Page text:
A problem arises in allocating this type "bonus" to a given workweek when the percentage bonus is paid irregularly, or when it cannot be identified with a particular workweek. If it is impossible to allocate the "bonus" among the workweeks of a period in proportion to the amount of the bonus actually earned each week, some other reasonable and equitable method of allocation must be adopted. For example, it may be reasonable and equitable to assume that the employee earned an equal amount of bonus each week of the period to which the bonus relates. 29 C.F.R. 778.209(b).

Discretionary bonuses are excluded when calculating the "regular rate." A bonus is discretionary when both the fact that a payment is to be made, and the amount of the payment, are determined at the sole discretion of the employer. If the employee has a contract right, express or implied, to receive a "bonus," it is not discretionary. 29 C.F.R. 778.211. If the employer promises in advance to pay a bonus, he has abandoned his discretion with regard to it. Thus, if an employer announces to his employees in January that he intends to pay them a bonus in June, he has abandoned his discretion regarding the fact of payment, and the bonus would not be excluded from the employees' "regular rate." Bonuses which are announced to employees to induce them to work more steadily, more rapidly, or more efficiently are regarded as part of the regular rate of pay. Attendance bonuses, group production bonuses, and the like are also included in the regular rate of pay. Id.

Gifts, Christmas and special occasion bonuses may be excluded in calculating the "regular rate." However, to qualify for exclusion the bonus must actually be a gift or in the nature of a gift. If it is measured by hours worked, production or efficiency, it is not truly in the nature of a gift, and thus not excludable. 29 C.F.R. 778.212(b).

Finally, sums paid by the employee pursuant to a bona fide profit sharing plan, or a retirement plan or other qualifying ERISA plan, are excluded in calculating the employee's "regular rate." 29 C.F.R. 778.213 and 778.214.

C. How Deductions Affect the Regular Rate. The word "deduction" is often loosely used to cover reductions in pay resulting from such things as the employer's cost in furnishing board and lodging, or tools and uniforms. Deductions may also be made as a reduction in a fixed salary when an employee fails to work a full schedule. Finally, deductions are sometimes made for disciplinary reasons. The FLSA places various restrictions on an employee's right to make such deductions. See 29 C.F.R. Part 531. In general, for purposes of computing the "regular rate," when deductions are made the employee's "regular rate" is the same as it would have been if the occasion for the deduction had not arisen. 29 C.F.R. 778.304(b).

When deductions are made for such things as board, lodging, tools and uniforms furnished by the employer, the employee's "regular rate" is determined by dividing his total compensation before deductions by the total hours worked in the workweek. 29 C.F.R. 778.305. Deductions from a fixed salary when the employee fails to work the full schedule are not really "deductions" at all. If an employee is compensated at a fixed salary for a fixed workweek and if this salary is reduced by the percentage of hours which the employee did not work in a given workweek, the employee is, for all practical purposes, employed at an hourly rate of pay. A "deduction" for an hour's shortage does not actually reduce the regular hourly rate. If an employee is paid a fixed salary for a workweek of variable hours, the salary is a guarantee due the employee in short workweeks as well as in longer ones, and "deductions" of this type are not made.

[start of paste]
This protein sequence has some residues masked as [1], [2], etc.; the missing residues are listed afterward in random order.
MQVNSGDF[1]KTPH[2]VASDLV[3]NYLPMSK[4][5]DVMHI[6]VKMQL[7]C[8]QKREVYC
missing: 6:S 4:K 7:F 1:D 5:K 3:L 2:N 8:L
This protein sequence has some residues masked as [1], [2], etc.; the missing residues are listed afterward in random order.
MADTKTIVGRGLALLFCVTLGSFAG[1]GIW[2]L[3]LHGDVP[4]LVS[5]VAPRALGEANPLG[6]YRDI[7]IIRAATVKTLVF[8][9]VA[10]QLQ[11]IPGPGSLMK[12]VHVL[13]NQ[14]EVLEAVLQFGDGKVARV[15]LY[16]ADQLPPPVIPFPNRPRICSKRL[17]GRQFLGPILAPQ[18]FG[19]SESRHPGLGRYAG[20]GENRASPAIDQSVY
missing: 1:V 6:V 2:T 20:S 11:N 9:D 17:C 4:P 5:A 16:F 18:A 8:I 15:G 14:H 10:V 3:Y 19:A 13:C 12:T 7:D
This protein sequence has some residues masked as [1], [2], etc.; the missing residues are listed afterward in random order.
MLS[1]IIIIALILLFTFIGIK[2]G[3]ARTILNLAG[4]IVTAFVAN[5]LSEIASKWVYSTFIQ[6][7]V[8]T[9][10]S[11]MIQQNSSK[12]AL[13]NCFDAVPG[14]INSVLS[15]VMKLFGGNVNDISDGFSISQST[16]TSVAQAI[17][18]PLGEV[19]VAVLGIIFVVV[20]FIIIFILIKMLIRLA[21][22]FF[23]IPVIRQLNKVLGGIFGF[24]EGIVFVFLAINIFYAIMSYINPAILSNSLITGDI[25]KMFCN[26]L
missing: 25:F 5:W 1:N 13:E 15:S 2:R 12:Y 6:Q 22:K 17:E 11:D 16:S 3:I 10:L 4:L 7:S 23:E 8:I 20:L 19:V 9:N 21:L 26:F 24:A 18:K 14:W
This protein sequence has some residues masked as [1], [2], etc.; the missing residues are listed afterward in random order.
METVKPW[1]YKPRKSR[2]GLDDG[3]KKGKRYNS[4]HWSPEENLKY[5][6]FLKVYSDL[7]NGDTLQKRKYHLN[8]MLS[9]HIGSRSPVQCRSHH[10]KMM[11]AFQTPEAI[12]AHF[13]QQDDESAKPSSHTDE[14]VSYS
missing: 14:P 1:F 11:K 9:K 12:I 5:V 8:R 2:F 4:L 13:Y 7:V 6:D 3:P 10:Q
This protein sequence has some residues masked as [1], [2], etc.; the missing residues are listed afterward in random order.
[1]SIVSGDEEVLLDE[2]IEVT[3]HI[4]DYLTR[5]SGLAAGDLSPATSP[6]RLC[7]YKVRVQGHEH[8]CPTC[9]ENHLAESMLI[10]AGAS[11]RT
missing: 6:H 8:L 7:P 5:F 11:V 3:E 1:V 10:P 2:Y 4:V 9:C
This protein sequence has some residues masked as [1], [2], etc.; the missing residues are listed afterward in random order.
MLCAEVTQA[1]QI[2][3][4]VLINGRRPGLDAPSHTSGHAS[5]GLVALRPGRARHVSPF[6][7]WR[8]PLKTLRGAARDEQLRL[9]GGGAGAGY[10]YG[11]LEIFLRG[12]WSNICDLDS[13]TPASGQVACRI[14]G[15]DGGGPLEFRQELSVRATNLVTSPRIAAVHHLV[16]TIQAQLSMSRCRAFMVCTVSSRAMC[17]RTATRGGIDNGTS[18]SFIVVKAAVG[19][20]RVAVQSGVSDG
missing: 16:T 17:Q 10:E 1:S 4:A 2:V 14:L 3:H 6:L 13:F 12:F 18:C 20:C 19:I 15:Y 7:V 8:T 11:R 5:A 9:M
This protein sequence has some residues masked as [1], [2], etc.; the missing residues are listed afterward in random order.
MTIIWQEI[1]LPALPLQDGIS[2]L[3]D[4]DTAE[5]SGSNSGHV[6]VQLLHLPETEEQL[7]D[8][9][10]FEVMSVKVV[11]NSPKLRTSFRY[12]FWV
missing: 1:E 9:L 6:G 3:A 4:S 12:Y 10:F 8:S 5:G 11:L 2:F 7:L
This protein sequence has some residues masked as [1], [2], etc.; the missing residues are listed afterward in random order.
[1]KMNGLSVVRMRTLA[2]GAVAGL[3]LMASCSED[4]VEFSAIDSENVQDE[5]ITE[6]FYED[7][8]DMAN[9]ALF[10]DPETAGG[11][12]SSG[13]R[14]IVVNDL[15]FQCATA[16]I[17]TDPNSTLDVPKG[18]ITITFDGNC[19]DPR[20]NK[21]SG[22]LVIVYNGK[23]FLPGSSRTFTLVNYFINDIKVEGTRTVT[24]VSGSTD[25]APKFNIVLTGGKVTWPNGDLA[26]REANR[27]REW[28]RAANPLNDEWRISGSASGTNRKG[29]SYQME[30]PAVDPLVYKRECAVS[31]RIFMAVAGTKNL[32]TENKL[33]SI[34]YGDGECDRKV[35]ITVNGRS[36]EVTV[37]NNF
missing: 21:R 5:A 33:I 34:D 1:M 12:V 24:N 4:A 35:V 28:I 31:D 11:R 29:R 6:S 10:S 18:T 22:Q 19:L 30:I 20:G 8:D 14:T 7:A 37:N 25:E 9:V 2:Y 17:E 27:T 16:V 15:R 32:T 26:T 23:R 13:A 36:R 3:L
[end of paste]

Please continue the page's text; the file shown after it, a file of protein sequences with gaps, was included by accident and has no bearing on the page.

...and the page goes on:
When deductions are made for disciplinary reasons, the regular rate of an employee is computed before deductions are made. Once again, the FLSA places limitations on such deductions, as discussed at 29 C.F.R. Part 531. While an employer may penalize an employee for tardiness by deducting an hour's straight time pay for each hour the employee was tardy, the employer must still count as hours worked all the time actually worked by the employee in determining the amount of overtime compensation due for the workweek. 29 C.F.R. 778.307.

D. Exceptions to the Regular Rate Principle. Under certain circumstances, an employer and employee may reach a mutual agreement before work is commenced regarding a variation of the "regular rate." The circumstances are limited, and the contracts are subject to particular rules, regulations and limitations, found at 29 C.F.R. Part 778, Subpart E. In summary, such agreements can be entered in three circumstances: (1) when an "established rate" is used in lieu of the "regular rate"; (2) when "guaranteed compensation" is used in lieu of overtime compensation; and (3) for certain "piece rate" workers.

"Established Rate". 29 U.S.C. 207(g)(3) permits the employer and employee to reach a mutual agreement for an "established rate" in lieu of the "regular rate." Section 207(g)(3) permits such a mutual agreement if the amount paid "is computed at a rate not less than one and one-half times the rate established by such agreement or understanding as the basic rate to be used in computing overtime compensation thereunder; provided, that the rate so established shall be authorized by regulation by the Administrator as being substantially equivalent to the average hourly earnings of the employee, exclusive of overtime premiums, in the particular work over a representative period of time." The applicable regulations are found at 29 C.F.R. Part 548.